A wealth-creating culture can be a sign of human flourishing, especially when a culture once in extreme poverty begins to create enough wealth to move beyond destitution. We should celebrate it when cultures reach a point where they can feed, clothe, and shelter themselves and use their God-given abilities more fully.
Still, we [...]MORE →
Part 4 in a series on Markets & Morality
Our confidence in Christ does not make us lazy, negligent, or careless, but on the contrary, it awakens us, urges us on, and makes us active in living righteous lives and doing good. There is no [...]MORE →
How should Christians think about work, success, and wealth?
Part 8 in a series on Eight Most Popular Myths about Wealth, Poverty, and Free Enterprise
Does free enterprise lead to an ugly consumerist culture?
For many critics, the modern market economy is not a pretty sight. People hear “free [...]MORE →
Part 10 in a series on Biblical Foundations of Economic Principles
There are three misconceptions about profits that arise in most conversations I have with people about businesses seeking profit:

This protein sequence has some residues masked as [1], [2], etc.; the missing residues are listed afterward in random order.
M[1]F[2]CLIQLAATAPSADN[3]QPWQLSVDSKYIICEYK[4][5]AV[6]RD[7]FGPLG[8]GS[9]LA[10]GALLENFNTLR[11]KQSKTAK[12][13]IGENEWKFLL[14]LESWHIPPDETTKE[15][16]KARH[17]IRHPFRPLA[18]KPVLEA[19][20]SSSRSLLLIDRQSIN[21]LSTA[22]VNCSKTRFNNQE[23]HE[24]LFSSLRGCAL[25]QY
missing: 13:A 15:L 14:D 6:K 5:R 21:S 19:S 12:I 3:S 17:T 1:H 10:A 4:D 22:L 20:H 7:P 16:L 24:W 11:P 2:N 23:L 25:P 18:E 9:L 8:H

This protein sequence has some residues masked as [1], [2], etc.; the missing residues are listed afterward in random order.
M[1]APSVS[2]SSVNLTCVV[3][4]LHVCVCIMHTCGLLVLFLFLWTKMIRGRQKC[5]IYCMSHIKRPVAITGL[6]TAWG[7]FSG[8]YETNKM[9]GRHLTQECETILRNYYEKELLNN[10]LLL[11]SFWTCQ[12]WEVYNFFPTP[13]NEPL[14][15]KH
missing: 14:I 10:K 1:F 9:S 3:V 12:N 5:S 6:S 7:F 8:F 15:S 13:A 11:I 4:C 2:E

1. Businesses seeking profit codifies greed and encourages corruption.
2. Profit-maximization exploits the poor and benefits the rich.
Again I tell you, it is easier for a camel to go through the eye of a needle than for a rich man to enter the kingdom of God.
Christians often hear about how the Bible criticizes wealth and chastises [...]MORE →
Part 7 in a series on Eight Most Popular Myths about Wealth, Poverty, and Free Enterprise
Hasn’t Christianity always opposed free enterprise? It’s easy to think so. In fact, my colleague, Anne Bradley, was asked this question by a student at a MORE →
What resonated with me most were the different perspectives of these two audiences:
1. The [...]MORE →